Are you thinking of scrapping your 9 - 5 job and working for yourself instead? Whilst this might seem really appealing and something you have always dreamed of doing, read on to find out if this is right for you.
Ditching a secure job is a big step so please consider all the pros and cons so that your decision is an informed one.
The advantages of self-employment
Income is not restricted - As an employee your income is dictated by the salary set by your employer. Working for yourself means your profits are directly linked to the amount of work and effort you put in. As your business grows, you can employ others to help you which means your potential to earn profit is unlimited.
Having the ability to utilise your talents - Working an employee often restricts your ability to use your flair and talent as the work you do is often restricted to your job title. Many businesses start as hobbies, giving opportunities to earn money from what you enjoy doing.
Tax advantages - The rules for deduction of expenses are much more generous for the self-employed meaning that expenses such as equipment, advertising, business travel etc. will reduce profits, lowing your tax bill. National Insurance rates for the self-employed can also be more favourable than they are for employees.
More control over working hours – Employees’ working patterns are dictated by their employer whilst working for yourself gives you much more control over when and how you choose to work. Often this can give you a better work-life balance as the hours you choose to work can fit around personal and family commitments.
The drawbacks of self-employment
Reduced financial stability – Becoming self-employed will mean giving up your regular salary which is reliable and consistent. The income from self-employment can be volatile and unpredictable. Without a financial cushion, budgeting and financial planning can be challenging and stressful, particularly early in your business journey.
Risk – As a self-employed individual you alone are responsible for the success or failure of your business. This will involve some level of risk which might not be right for everyone as there is no safety net if things do not go to plan.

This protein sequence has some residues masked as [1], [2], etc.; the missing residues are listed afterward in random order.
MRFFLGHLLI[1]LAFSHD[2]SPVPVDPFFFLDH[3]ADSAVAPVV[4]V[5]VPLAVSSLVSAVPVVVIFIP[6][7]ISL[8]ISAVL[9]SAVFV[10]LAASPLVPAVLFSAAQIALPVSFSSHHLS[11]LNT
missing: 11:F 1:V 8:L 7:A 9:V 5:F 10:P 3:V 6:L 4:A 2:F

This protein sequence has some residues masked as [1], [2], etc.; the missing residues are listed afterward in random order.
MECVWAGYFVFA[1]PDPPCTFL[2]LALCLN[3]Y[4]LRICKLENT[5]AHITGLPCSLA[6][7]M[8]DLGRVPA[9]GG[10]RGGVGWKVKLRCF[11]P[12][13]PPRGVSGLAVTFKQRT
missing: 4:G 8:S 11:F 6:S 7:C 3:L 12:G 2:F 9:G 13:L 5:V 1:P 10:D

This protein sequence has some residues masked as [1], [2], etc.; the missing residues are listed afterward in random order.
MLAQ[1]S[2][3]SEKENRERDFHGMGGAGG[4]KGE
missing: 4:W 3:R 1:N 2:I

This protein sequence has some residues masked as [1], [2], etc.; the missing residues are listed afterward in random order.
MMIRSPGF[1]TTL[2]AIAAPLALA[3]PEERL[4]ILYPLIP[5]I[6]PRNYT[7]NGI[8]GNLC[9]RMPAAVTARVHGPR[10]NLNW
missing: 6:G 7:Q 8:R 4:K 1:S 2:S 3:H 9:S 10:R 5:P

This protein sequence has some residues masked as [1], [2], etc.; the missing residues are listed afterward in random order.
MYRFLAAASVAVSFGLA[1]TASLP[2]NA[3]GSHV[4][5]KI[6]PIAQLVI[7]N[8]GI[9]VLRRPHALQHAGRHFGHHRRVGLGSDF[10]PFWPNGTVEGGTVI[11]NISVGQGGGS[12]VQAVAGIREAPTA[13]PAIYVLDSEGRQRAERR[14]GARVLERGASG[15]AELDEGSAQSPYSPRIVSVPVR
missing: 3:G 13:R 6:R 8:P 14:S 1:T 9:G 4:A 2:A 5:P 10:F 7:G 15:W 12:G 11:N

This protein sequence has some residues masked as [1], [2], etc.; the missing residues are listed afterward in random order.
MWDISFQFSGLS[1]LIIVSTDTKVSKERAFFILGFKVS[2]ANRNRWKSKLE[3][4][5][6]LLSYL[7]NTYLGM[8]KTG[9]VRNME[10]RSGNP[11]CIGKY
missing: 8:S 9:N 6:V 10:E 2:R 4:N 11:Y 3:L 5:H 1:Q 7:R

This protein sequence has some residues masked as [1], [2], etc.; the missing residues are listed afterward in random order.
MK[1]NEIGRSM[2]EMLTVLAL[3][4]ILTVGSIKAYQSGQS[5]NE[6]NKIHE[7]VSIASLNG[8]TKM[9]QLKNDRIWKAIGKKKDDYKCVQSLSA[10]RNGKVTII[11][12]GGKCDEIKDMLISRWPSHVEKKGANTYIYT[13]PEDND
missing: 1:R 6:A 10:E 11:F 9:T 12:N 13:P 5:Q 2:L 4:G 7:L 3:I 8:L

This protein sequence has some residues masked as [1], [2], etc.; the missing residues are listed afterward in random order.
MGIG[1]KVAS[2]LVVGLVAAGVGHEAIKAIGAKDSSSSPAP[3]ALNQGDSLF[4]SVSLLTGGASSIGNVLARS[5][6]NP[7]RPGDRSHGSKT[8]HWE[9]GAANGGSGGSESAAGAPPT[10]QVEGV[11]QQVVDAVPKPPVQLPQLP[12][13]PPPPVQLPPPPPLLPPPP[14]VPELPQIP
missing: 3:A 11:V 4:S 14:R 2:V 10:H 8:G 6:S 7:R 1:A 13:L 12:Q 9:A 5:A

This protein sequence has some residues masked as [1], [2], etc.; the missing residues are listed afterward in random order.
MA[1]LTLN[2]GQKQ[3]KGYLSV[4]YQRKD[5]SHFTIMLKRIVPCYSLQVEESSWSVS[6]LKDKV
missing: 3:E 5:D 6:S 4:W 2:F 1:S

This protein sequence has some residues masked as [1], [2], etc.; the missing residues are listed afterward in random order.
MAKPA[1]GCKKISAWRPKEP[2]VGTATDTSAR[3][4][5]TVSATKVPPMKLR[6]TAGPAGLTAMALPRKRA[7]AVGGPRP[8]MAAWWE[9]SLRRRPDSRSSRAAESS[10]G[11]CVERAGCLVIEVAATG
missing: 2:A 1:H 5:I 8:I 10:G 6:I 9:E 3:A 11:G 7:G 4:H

More complicated - many employees do not need to file annual tax returns. The income from self-employment needs to be reported on an annual self-assessment tax return so records of income an expenditure must be kept. Where annual sales exceed £85,000 you will also need to register for Value Added Tax, keep digital records and submit quarterly VAT returns to HMRC.
No employee benefits - As an employee, there are a range of benefits you might have, depending on your role. Some examples are sick pay, holiday pay and employer pension contributions. Some roles have enhanced benefits such as private healthcare, company cars etc. Self-employed workers do not enjoy these benefits.
Taking the step to become self-employed
One way into self-employment would be to start trading part time alongside your employment. This would give the opportunity to test the market whilst retaining your secure income. However, depending on the type of business you intend to go into, this might not be an option.
The decision to leave employment will be largely dictated by your own circumstances and ambitions. This decision is not one to be taken lightly. Planning and research are key to giving your business the best chance of flourishing. Having suitable finances in place at the start, weighing up your competition, defining who your target customers are, working out how you will market your business, your web presence and what route you will access your customers are all key considerations you need to think about.
We strongly believe fledgling businesses deserve high quality accounting and tax advice. Having access to professional advice and support from the outset gives your business the best chance to flourish. Please get in touch with our director, Heather Langtree, who will be pleased let you know what support we can offer to support you from the beginning.